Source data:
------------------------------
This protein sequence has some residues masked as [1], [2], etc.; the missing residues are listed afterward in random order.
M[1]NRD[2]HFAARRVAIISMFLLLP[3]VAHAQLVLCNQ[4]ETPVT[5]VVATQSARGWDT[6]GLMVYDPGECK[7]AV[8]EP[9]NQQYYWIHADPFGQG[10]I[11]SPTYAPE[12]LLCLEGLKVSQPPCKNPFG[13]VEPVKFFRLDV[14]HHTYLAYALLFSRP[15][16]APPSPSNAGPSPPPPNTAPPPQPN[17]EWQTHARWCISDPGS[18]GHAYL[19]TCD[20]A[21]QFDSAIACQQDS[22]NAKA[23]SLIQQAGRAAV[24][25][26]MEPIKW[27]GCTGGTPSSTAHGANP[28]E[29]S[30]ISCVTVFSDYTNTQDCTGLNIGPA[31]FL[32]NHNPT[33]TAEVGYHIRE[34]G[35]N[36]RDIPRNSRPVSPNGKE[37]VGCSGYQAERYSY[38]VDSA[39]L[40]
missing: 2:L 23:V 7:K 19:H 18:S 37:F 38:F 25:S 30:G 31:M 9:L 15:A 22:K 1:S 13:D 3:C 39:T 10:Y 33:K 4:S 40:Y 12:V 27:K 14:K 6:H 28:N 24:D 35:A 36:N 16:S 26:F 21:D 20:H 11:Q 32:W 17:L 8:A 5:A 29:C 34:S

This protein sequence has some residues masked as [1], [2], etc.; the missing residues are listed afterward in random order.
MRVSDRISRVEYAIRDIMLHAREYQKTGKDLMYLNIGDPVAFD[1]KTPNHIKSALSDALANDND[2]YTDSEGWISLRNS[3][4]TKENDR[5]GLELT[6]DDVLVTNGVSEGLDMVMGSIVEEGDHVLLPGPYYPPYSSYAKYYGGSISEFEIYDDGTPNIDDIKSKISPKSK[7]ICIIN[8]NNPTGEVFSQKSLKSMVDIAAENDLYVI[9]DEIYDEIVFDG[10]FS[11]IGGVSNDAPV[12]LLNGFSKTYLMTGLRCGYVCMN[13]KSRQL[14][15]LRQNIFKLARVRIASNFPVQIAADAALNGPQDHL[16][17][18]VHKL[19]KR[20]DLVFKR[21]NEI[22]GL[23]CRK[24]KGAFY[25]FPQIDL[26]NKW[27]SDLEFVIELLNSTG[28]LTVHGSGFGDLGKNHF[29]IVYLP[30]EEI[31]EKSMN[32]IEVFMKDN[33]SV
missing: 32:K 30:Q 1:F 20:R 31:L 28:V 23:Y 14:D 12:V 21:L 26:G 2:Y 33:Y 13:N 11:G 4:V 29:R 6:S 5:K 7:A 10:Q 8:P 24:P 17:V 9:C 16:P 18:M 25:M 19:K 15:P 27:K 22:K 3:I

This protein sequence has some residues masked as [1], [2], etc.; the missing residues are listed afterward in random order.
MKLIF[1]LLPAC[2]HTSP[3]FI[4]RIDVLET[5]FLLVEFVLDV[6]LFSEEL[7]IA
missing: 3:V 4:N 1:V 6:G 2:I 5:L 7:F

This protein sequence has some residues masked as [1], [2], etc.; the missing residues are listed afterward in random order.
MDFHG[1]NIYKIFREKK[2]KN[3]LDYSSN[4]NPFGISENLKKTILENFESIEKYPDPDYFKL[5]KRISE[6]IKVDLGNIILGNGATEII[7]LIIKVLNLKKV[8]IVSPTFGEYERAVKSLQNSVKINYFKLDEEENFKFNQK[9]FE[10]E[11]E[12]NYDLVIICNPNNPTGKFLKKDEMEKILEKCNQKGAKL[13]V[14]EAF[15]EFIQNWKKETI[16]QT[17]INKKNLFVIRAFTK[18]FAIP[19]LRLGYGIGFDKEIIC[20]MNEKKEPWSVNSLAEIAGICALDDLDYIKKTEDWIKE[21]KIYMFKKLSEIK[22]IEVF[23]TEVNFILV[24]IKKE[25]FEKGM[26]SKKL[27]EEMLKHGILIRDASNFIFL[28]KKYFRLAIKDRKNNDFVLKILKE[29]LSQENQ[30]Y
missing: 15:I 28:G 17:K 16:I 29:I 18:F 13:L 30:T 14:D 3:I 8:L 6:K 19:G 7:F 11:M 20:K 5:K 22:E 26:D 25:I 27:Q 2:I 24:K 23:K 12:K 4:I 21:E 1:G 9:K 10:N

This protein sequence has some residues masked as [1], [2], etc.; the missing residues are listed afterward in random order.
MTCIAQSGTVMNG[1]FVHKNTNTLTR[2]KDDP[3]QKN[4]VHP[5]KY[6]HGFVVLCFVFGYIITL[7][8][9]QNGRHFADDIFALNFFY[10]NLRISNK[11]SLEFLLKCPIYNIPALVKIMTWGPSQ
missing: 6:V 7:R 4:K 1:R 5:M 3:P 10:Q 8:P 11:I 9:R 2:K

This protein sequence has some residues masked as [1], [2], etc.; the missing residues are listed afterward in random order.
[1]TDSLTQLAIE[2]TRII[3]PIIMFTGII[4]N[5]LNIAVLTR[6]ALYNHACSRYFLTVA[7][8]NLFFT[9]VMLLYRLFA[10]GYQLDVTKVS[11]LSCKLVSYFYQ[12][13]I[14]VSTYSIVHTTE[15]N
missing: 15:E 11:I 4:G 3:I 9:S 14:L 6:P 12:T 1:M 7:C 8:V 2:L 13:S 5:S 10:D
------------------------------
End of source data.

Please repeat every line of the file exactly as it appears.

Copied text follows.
This protein sequence has some residues masked as [1], [2], etc.; the missing residues are listed afterward in random order.
M[1]NRD[2]HFAARRVAIISMFLLLP[3]VAHAQLVLCNQ[4]ETPVT[5]VVATQSARGWDT[6]GLMVYDPGECK[7]AV[8]EP[9]NQQYYWIHADPFGQG[10]I[11]SPTYAPE[12]LLCLEGLKVSQPPCKNPFG[13]VEPVKFFRLDV[14]HHTYLAYALLFSRP[15][16]APPSPSNAGPSPPPPNTAPPPQPN[17]EWQTHARWCISDPGS[18]GHAYL[19]TCD[20]A[21]QFDSAIACQQDS[22]NAKA[23]SLIQQAGRAAV[24][25][26]MEPIKW[27]GCTGGTPSSTAHGANP[28]E[29]S[30]ISCVTVFSDYTNTQDCTGLNIGPA[31]FL[32]NHNPT[33]TAEVGYHIRE[34]G[35]N[36]RDIPRNSRPVSPNGKE[37]VGCSGYQAERYSY[38]VDSA[39]L[40]
missing: 2:L 23:V 7:K 19:H 18:S 37:F 38:F 25:S 30:G 31:M 9:L 15:A 22:K 1:S 13:D 3:C 39:T 10:Y 33:K 4:S 40:Y 12:V 27:K 14:K 6:H 28:N 24:D 35:A 36:N 16:S 26:F 21:D 20:H 11:Q 32:W 17:L 8:A 5:A 29:C 34:S

This protein sequence has some residues masked as [1], [2], etc.; the missing residues are listed afterward in random order.
MRVSDRISRVEYAIRDIMLHAREYQKTGKDLMYLNIGDPVAFD[1]KTPNHIKSALSDALANDND[2]YTDSEGWISLRNS[3][4]TKENDR[5]GLELT[6]DDVLVTNGVSEGLDMVMGSIVEEGDHVLLPGPYYPPYSSYAKYYGGSISEFEIYDDGTPNIDDIKSKISPKSK[7]ICIIN[8]NNPTGEVFSQKSLKSMVDIAAENDLYVI[9]DEIYDEIVFDG[10]FS[11]IGGVSNDAPV[12]LLNGFSKTYLMTGLRCGYVCMN[13]KSRQL[14][15]LRQNIFKLARVRIASNFPVQIAADAALNGPQDHL[16][17][18]VHKL[19]KR[20]DLVFKR[21]NEI[22]GL[23]CRK[24]KGAFY[25]FPQIDL[26]NKW[27]SDLEFVIELLNSTG[28]LTVHGSGFGDLGKNHF[29]IVYLP[30]EEI[31]EKSMN[32]IEVFMKDN[33]SV
missing: 32:K 30:Q 1:F 20:R 31:L 28:V 23:Y 14:D 12:V 21:L 26:G 2:Y 33:Y 13:N 11:G 4:V 29:R 6:S 5:K 7:A 10:Q 8:P 24:P 17:V 9:C 16:P 18:M 25:M 19:K 15:P 27:K 22:K 3:I

This protein sequence has some residues masked as [1], [2], etc.; the missing residues are listed afterward in random order.
MKLIF[1]LLPAC[2]HTSP[3]FI[4]RIDVLET[5]FLLVEFVLDV[6]LFSEEL[7]IA
missing: 3:V 4:N 1:V 6:G 2:I 5:L 7:F

This protein sequence has some residues masked as [1], [2], etc.; the missing residues are listed afterward in random order.
MDFHG[1]NIYKIFREKK[2]KN[3]LDYSSN[4]NPFGISENLKKTILENFESIEKYPDPDYFKL[5]KRISE[6]IKVDLGNIILGNGATEII[7]LIIKVLNLKKV[8]IVSPTFGEYERAVKSLQNSVKINYFKLDEEENFKFNQK[9]FE[10]E[11]E[12]NYDLVIICNPNNPTGKFLKKDEMEKILEKCNQKGAKL[13]V[14]EAF[15]EFIQNWKKETI[16]QT[17]INKKNLFVIRAFTK[18]FAIP[19]LRLGYGIGFDKEIIC[20]MNEKKEPWSVNSLAEIAGICALDDLDYIKKTEDWIKE[21]KIYMFKKLSEIK[22]IEVF[23]TEVNFILV[24]IKKE[25]FEKGM[26]SKKL[27]EEMLKHGILIRDASNFIFL[28]KKYFRLAIKDRKNNDFVLKILKE[29]LSQENQ[30]Y
missing: 15:I 28:G 17:K 16:I 29:I 18:F 13:L 30:T 14:D 3:I 8:L 6:K 19:G 7:F 11:M 20:K 5:K 22:E 26:D 25:I 27:Q 2:I 24:K 23:K 12:K 4:I 21:E 1:G 9:K 10:N

This protein sequence has some residues masked as [1], [2], etc.; the missing residues are listed afterward in random order.
MTCIAQSGTVMNG[1]FVHKNTNTLTR[2]KDDP[3]QKN[4]VHP[5]KY[6]HGFVVLCFVFGYIITL[7][8][9]QNGRHFADDIFALNFFY[10]NLRISNK[11]SLEFLLKCPIYNIPALVKIMTWGPSQ
missing: 6:V 7:R 4:K 1:R 5:M 3:P 10:Q 8:P 11:I 9:R 2:K

This protein sequence has some residues masked as [1], [2], etc.; the missing residues are listed afterward in random order.
[1]TDSLTQLAIE[2]TRII[3]PIIMFTGII[4]N[5]LNIAVLTR[6]ALYNHACSRYFLTVA[7][8]NLFFT[9]VMLLYRLFA[10]GYQLDVTKVS[11]LSCKLVSYFYQ[12][13]I[14]VSTYSIVHTTE[15]N
missing: 15:E 11:I 4:G 3:I 9:S 14:L 6:P 12:T 1:M 7:C 8:V 2:L 13:S 5:S 10:D